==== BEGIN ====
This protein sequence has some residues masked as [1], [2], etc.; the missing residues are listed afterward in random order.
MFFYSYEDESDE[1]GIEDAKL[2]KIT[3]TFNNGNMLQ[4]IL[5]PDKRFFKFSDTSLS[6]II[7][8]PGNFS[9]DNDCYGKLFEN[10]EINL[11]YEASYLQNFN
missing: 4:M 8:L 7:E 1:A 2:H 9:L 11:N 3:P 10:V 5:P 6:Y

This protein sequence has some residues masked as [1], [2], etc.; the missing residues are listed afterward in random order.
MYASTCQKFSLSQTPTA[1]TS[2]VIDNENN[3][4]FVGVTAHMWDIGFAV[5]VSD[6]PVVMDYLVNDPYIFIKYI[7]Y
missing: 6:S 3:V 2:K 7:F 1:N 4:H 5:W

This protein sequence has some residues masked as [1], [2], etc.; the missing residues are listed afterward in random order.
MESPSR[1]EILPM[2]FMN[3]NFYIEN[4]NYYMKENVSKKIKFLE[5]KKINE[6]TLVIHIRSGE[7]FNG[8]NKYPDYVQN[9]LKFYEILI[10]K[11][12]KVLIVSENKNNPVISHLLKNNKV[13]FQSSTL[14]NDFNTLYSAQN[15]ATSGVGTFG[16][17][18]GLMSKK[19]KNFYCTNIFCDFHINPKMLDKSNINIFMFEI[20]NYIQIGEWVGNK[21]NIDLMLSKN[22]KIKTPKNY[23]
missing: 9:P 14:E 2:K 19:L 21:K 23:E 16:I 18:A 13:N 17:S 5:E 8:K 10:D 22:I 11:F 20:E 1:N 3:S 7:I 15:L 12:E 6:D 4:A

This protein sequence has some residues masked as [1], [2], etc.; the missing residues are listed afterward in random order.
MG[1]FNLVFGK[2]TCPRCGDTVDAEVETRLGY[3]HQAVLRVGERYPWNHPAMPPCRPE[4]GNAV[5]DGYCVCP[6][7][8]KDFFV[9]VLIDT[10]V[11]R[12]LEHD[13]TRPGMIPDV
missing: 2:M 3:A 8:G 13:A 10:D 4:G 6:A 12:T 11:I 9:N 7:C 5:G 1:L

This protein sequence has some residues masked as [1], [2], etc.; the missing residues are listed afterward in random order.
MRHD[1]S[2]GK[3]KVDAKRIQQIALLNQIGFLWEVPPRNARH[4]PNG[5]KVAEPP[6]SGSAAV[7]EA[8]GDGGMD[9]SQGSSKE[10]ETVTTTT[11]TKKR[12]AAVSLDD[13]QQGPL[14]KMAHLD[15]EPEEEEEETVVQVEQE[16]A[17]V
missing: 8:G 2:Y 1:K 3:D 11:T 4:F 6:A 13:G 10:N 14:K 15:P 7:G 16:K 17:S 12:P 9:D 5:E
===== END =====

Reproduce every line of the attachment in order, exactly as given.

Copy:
This protein sequence has some residues masked as [1], [2], etc.; the missing residues are listed afterward in random order.
MFFYSYEDESDE[1]GIEDAKL[2]KIT[3]TFNNGNMLQ[4]IL[5]PDKRFFKFSDTSLS[6]II[7][8]PGNFS[9]DNDCYGKLFEN[10]EINL[11]YEASYLQNFN
missing: 4:M 8:L 7:E 1:A 2:H 9:L 11:N 3:P 10:V 5:P 6:Y

This protein sequence has some residues masked as [1], [2], etc.; the missing residues are listed afterward in random order.
MYASTCQKFSLSQTPTA[1]TS[2]VIDNENN[3][4]FVGVTAHMWDIGFAV[5]VSD[6]PVVMDYLVNDPYIFIKYI[7]Y
missing: 6:S 3:V 2:K 7:F 1:N 4:H 5:W

This protein sequence has some residues masked as [1], [2], etc.; the missing residues are listed afterward in random order.
MESPSR[1]EILPM[2]FMN[3]NFYIEN[4]NYYMKENVSKKIKFLE[5]KKINE[6]TLVIHIRSGE[7]FNG[8]NKYPDYVQN[9]LKFYEILI[10]K[11][12]KVLIVSENKNNPVISHLLKNNKV[13]FQSSTL[14]NDFNTLYSAQN[15]ATSGVGTFG[16][17][18]GLMSKK[19]KNFYCTNIFCDFHINPKMLDKSNINIFMFEI[20]NYIQIGEWVGNK[21]NIDLMLSKN[22]KIKTPKNY[23]
missing: 9:P 14:E 2:K 19:L 21:K 23:E 16:I 18:A 13:N 17:S 5:E 8:K 10:D 22:I 11:F 20:E 1:N 3:S 7:I 15:L 12:E 6:D 4:A

This protein sequence has some residues masked as [1], [2], etc.; the missing residues are listed afterward in random order.
MG[1]FNLVFGK[2]TCPRCGDTVDAEVETRLGY[3]HQAVLRVGERYPWNHPAMPPCRPE[4]GNAV[5]DGYCVCP[6][7][8]KDFFV[9]VLIDT[10]V[11]R[12]LEHD[13]TRPGMIPDV
missing: 2:M 3:A 8:G 13:A 10:D 4:G 6:A 12:T 11:I 9:N 7:C 5:G 1:L

This protein sequence has some residues masked as [1], [2], etc.; the missing residues are listed afterward in random order.
MRHD[1]S[2]GK[3]KVDAKRIQQIALLNQIGFLWEVPPRNARH[4]PNG[5]KVAEPP[6]SGSAAV[7]EA[8]GDGGMD[9]SQGSSKE[10]ETVTTTT[11]TKKR[12]AAVSLDD[13]QQGPL[14]KMAHLD[15]EPEEEEEETVVQVEQE[16]A[17]V
missing: 8:G 2:Y 1:K 3:D 11:T 4:F 6:A 13:G 10:N 14:K 15:P 7:G 16:K 17:S 12:P 9:D 5:E